Can you believe Colorado is home to 54 mountains that rise to 14,000 feet in elevation and higher?! With over 300 days of sunshine, hiking is by far one of the most popular activities held by locals and tourists alike. To summit a mountain of that scope is no joke and a sought after goal for many.
It is important to keep in mind that not all mountains are created equal. There is much to consider, from rapidly changing weather to dramatic terrain. Luckily, these routes have been heavily scouted and divided into classes that give you an idea of what to expect so that you can make the most educated choice based on your fitness and experience level. Class Levels range from Class 1 (clear and well-worn) to Class 5 (expert/technical/ropes required).
Below are our top 3 choices for Beginner Friendly routes
Things to note:
- With these choices being well worn and beginner friendly, they often draw large crowds. Peak Season is June through October. Get there early!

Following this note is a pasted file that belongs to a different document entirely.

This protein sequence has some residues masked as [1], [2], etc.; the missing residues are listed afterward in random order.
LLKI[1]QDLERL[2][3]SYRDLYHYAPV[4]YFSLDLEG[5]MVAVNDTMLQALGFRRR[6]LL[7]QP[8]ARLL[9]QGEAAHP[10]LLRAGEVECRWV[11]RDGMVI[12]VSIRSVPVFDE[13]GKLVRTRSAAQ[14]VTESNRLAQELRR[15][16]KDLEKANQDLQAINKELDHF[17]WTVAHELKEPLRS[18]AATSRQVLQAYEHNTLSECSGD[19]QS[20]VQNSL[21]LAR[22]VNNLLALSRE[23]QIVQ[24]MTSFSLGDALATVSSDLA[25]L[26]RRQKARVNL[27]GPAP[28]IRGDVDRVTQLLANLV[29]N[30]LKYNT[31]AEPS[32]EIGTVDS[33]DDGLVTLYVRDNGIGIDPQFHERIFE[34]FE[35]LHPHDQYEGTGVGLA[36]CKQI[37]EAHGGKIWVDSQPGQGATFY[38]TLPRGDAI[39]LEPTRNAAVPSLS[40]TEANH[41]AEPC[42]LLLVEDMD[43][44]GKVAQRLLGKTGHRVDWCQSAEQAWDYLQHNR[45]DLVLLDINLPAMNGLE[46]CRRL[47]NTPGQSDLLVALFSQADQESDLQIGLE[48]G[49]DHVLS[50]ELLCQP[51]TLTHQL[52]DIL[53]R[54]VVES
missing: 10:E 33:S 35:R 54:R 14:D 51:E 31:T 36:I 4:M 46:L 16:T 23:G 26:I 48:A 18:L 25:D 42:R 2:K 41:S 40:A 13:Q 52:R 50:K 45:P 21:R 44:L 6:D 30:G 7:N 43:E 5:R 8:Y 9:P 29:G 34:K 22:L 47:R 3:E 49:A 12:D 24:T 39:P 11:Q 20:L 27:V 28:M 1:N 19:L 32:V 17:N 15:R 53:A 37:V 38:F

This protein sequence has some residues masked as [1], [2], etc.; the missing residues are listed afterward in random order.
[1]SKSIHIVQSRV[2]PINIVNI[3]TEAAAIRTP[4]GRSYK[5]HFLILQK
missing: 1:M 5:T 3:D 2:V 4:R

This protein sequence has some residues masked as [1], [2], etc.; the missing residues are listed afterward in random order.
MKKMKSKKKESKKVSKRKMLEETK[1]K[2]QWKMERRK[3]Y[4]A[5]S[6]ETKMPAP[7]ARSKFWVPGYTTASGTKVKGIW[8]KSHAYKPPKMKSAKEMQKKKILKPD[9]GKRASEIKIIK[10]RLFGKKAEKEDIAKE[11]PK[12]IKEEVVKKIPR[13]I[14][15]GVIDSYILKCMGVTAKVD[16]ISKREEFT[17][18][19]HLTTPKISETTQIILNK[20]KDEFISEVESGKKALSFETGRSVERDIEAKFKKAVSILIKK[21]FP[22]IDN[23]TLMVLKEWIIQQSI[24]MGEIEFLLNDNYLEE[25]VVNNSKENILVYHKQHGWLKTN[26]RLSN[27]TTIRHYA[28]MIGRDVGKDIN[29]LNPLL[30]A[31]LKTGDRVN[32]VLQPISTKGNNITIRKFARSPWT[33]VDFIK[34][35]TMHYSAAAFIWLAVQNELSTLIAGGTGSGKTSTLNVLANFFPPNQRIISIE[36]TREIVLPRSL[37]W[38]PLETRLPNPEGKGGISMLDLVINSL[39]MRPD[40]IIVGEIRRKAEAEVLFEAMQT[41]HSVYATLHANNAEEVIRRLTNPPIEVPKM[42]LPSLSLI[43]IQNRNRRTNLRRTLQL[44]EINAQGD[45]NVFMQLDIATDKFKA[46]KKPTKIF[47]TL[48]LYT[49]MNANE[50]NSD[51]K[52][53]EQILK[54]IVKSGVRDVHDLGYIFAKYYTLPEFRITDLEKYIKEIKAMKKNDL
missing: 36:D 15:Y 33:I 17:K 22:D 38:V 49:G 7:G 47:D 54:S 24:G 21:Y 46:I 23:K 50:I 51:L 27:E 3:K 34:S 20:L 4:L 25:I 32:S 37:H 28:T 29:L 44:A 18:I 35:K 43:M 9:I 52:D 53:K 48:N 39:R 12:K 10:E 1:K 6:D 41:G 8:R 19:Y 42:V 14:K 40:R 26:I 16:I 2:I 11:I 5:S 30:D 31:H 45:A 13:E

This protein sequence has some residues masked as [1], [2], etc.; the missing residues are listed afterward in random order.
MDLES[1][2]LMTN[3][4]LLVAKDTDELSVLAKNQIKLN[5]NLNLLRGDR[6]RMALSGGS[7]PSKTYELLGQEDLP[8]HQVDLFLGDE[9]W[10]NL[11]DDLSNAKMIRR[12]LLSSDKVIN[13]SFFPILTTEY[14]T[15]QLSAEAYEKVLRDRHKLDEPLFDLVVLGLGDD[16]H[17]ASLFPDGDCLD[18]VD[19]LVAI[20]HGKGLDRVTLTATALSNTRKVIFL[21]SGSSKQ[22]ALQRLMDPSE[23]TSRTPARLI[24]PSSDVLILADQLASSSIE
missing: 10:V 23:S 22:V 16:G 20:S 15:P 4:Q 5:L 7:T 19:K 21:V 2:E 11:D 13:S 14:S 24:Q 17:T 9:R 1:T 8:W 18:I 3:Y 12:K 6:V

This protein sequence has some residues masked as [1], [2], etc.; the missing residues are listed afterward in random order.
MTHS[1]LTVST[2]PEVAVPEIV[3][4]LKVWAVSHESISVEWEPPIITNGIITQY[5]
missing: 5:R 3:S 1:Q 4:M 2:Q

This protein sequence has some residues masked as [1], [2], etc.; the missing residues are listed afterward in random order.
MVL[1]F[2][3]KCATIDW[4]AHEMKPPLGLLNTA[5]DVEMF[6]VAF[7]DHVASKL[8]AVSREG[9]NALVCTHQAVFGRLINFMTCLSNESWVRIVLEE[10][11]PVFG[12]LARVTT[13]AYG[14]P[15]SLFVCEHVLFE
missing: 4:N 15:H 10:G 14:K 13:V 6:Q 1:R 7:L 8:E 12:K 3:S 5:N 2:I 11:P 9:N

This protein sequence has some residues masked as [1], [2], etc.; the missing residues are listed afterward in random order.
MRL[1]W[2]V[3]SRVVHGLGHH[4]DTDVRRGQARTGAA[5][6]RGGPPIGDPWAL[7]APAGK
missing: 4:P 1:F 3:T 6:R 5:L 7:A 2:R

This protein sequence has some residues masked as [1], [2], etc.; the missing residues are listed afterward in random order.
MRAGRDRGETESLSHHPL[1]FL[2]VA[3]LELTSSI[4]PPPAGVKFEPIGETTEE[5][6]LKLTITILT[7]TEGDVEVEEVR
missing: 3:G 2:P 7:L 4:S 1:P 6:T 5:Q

- Altitude sickness is no joke. Know the symptoms. If you are not local and traveling from lower elevation give yourself ample time to acclimate before attempting any of these climbs or any strenuous activity. Drink LOTS OF WATER and get plenty of rest.
- Be prepared with all the essential snacks (yes, grab a Genesee bar, or two or three), WATER, gear, sunscreen, and as with pretty much any Colorado outdoor activity, best to dress in easy, lightweight layers.
Grays Peak (14,270 ft) – Near Keystone, CO, Grays Peak is easy to access off of I-70 and totals 8 miles round trip with a modest elevation gain of 3,000 ft.
Torreys Peak (14,267 ft) – Near Keystone, CO. Only slightly more difficult than Grays Peak which bumped this 14er to a Class 2. Still easy access off of I-70 and another 8 miles round trip with elevation gain of 3,000 ft.
Where to stay: The towns of Silverthorne, Keystone or Breckinridge are great places to look for accommodation. We recommend looking for cool, local vacation rentals from Airbnb.
Huron Peak (14,003 ft) – Near Aspen, CO. Another Class 2 climb this time taking you through Alpine Meadows and Pine Forests. This is a 7 mile round trip hike with an elevation gain of 3500 ft. It does keep steep in places and towards the end requires some actual climbing with your hands but the trail offers switchbacks which makes it accessible to most.
Where to stay: Aspen or Snowmass! Be prepared to drop some coin, though. Aspen boasts some of the most expensive and luxurious rentals in the state as well as some of the most renowned dining experiences.